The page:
Cephalopods and Cancer | The Octopus News Magazine Online
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Cephalopods and Cancer

Euprymna

O. vulgaris
Registered
Joined
Jul 13, 2004
Messages
97
#1
Hi everybody,
I have read on the cephschool website (http://www.cephschool.utmb.edu) that cephalopods do not develop cancerous cells. I heard before that elasmobranchs seldom develop cancer but was surprised to know that it was also the case in cephalopods!
I have made a quick litterature search and don't seem to find any papers describing this. Does anybody have more information?

Cheers

Eups
 

mucktopus

Haliphron Atlanticus
Staff member
Moderator
Joined
Dec 31, 2003
Messages
523
#2
I've seen A. aculeatus (Abdopus aculeatus- formerly known as Octopus (Abdopus) aculeatus) in the wild with abnormal growths, but this was during a behavioral study, so I didn't kill and preserve them to see what type of growth they were. They seemed to be embedded in the muscle, and formed big round lumps (one in each animal) in the arm, mantle, and arm crown respectively. They were at sites with fairly clean water, although mercury pollution at one of the sites is debatable (gold mines nearby- trawling isn't the only evil out there). Three animals out of ~175.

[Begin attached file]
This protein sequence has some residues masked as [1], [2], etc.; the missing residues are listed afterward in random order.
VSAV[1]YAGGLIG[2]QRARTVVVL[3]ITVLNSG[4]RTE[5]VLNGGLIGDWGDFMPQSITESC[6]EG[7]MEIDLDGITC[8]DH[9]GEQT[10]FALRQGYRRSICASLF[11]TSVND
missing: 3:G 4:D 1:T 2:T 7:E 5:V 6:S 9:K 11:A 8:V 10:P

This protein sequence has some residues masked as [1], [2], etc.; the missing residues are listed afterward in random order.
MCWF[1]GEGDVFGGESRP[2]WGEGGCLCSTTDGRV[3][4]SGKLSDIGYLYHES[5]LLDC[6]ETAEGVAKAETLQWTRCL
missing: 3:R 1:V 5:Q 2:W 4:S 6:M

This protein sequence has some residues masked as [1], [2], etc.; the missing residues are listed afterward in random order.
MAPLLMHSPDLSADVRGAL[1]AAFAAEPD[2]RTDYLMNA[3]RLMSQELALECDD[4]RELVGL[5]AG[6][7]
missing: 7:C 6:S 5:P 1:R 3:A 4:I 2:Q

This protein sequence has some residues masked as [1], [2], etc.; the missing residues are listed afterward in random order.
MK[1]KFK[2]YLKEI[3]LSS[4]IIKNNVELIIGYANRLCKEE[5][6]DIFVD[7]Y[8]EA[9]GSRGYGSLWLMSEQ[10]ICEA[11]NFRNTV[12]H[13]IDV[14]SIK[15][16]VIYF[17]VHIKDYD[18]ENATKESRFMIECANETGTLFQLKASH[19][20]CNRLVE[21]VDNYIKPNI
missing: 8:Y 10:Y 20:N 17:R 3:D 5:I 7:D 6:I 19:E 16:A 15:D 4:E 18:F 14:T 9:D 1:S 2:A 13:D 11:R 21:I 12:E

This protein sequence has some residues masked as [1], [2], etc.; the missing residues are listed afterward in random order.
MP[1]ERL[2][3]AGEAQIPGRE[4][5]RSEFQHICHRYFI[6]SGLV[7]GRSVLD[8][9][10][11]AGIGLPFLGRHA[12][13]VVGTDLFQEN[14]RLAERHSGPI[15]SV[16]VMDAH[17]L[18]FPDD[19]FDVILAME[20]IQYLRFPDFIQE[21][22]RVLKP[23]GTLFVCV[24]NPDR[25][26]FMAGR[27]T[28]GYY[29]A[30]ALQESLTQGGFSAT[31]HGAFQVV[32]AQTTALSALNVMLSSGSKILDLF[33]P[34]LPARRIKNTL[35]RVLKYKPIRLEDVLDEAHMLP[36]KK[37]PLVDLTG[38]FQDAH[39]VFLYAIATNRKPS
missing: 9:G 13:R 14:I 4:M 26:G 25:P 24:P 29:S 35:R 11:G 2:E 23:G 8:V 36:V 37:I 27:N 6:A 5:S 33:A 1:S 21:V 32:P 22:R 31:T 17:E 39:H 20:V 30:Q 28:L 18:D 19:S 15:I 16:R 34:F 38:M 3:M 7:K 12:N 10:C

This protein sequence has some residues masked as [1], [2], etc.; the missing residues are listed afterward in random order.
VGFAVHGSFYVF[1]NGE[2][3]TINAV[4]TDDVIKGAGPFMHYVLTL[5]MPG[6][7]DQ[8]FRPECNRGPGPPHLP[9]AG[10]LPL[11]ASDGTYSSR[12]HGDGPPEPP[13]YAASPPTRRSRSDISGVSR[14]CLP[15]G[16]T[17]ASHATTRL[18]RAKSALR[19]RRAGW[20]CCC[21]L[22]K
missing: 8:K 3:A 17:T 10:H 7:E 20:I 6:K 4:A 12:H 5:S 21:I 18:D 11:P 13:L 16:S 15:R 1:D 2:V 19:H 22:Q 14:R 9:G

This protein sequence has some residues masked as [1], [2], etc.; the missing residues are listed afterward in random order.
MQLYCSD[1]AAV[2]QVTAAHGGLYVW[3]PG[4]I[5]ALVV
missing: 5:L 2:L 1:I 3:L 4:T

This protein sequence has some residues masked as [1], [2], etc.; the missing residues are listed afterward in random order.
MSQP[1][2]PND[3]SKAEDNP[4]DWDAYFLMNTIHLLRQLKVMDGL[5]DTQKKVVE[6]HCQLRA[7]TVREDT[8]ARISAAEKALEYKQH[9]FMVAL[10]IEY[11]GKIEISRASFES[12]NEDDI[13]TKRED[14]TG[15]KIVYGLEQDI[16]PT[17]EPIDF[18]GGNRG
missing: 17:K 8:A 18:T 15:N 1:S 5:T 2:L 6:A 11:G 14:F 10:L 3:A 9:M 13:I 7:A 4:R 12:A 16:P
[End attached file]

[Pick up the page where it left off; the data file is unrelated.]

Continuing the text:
Fujisawas Sake

Larger Pacific Striped Octopus
Supporter
Joined
Dec 24, 2002
Messages
1,169
#3
That's interesting, could you tell if they were cysts, or parasitcal in nature?

Very good questions... Good food for thought.

John
 

Euprymna

O. vulgaris
Registered
Joined
Jul 13, 2004
Messages
97
#4
Hey, I have only found the abstract of this paper...which would be interesting to read

Lee PG, Lu LJ, Salazar JJ, Holoubek V. 1994. Absence of formation of benzo[a]pyrene/DNA adducts in the cuttlefish (Sepia officinalis, Mollusca: Cephalopoda).Environ Mol Mutagen. 23(1):70-3.

Benzo[a]pyrene (B[a]P) injected intramuscularly into the base of the arms of cuttlefish was released continuously from the injection site and removed from the organism. Only a portion of the compound accumulated in the body. Twenty-four hr after its injection, 75% of B[a]P applied in olive oil was removed from the cuttlefish, and 1.2% was found in the body outside the head, the site of injection. If the carcinogen was dissolved in dimethylformamide, the removal of B[a]P was slower, so that only 18% of the injected B[a]P was removed from the organism and 0.36% accumulated in the body outside the head 24 hr after injection. The high level of B[a]P in gills and hemolymph 4 hr after injection and the kinetics of the decrease of its concentration with time indicate that these two organs could be involved in the excretion of B[a]P from the body. The B[a]P/DNA adducts characteristic for vertebrates could not be demonstrated in gills, skin, brain, hepatopancreas, and lymphocytes of the cuttlefish 24 hr after injection of B[a]P. The dose of the carcinogen injected into the cuttlefish was 2-4 times higher than the dose resulting in the formation of a high level of B[a]P/DNA adducts in the vertebrates. A different metabolism of B[a]P in the tissue of cephalopods, compared to vertebrates, could be less favorable to the process leading to malignant transformation and could explain the absence from the literature of reports of tumors in cephalopods.
 

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